January 3, 2014
Often tied to passing trends or breaking news, new words that caught our fancy in 2013 helped us label social phenomena and experiences, according to The Wall Street Journal. In pop culture, “twerk” — a term for a sexually suggestive dance that reportedly was coined 20 years ago in New Orleans — came into wide use this year after Miley Cyrus’s performance at the MTV Video Music Awards in August. You might say we were temporarily caught in a “twerknado,” the suffix a reference to social media fascination with “Sharknado,” a 2013 cable-TV movie about tornadoes filled with sharks.
Neologisms, new words or new meanings for established words, are often what the author Lewis Carroll called a “portmanteau word,” or a newly coined term that combines the forms and meanings of two existing words. Others this year included “cronut,” for a cross between a croissant and donut, and “Thanksgivukkah” for the rare confluence on the calendar of Thanksgiving and Hanukkah. When cicadas began swarming in the Northeast in the late spring, some warned of a looming “cicadapocalypse.”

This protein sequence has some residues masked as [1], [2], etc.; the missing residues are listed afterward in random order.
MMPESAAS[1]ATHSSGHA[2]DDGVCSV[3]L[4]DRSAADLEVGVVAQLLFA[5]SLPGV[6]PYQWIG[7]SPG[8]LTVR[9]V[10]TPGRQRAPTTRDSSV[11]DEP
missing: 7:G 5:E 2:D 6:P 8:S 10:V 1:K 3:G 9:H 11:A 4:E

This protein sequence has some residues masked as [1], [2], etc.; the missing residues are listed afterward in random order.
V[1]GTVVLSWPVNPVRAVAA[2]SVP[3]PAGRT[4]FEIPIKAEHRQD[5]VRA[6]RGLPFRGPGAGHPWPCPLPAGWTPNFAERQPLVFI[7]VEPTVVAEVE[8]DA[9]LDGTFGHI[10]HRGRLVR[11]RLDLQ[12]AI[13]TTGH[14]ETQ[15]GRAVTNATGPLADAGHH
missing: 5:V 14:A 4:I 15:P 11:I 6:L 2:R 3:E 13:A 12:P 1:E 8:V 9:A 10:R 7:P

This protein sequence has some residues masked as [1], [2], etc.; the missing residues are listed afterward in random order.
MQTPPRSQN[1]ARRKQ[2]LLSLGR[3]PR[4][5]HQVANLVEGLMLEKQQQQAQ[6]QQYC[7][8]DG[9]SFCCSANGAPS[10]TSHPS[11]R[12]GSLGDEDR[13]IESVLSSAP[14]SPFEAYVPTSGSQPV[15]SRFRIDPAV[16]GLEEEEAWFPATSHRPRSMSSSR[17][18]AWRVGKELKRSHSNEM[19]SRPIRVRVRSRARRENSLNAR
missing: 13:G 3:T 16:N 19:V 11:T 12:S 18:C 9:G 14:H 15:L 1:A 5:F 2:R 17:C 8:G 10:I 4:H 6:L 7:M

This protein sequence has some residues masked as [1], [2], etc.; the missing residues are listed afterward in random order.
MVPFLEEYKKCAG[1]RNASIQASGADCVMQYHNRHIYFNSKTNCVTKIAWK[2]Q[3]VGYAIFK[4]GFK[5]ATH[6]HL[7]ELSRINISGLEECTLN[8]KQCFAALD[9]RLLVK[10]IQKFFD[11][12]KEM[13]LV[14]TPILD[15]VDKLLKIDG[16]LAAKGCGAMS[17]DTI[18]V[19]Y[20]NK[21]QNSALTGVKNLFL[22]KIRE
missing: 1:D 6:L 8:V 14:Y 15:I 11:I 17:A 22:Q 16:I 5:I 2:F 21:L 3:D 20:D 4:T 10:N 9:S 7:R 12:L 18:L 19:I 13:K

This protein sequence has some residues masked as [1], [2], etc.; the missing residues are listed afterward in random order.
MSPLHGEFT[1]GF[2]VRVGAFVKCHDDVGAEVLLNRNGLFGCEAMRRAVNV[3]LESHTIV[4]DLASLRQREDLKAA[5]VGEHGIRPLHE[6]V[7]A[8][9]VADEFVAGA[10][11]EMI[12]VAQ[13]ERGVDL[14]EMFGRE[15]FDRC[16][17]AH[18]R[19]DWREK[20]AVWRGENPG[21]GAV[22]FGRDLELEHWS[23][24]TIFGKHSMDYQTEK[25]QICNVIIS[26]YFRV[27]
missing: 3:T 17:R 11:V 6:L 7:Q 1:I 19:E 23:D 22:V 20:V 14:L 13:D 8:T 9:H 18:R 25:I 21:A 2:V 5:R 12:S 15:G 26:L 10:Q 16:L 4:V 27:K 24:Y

“Selfie,” the slang term for a cellphone self-portrait that reportedly originated more than a decade ago in Australia, became the Oxford Dictionaries’ “Word of the Year” in 2013. As a term and a possible glimpse of the future, “bitcoin,” the virtual money introduced in 2008, gained currency this year. And thanks to a book and mantra from Facebook COO Sheryl Sandberg, “lean in” came to connote female empowerment. — Greg Beaubien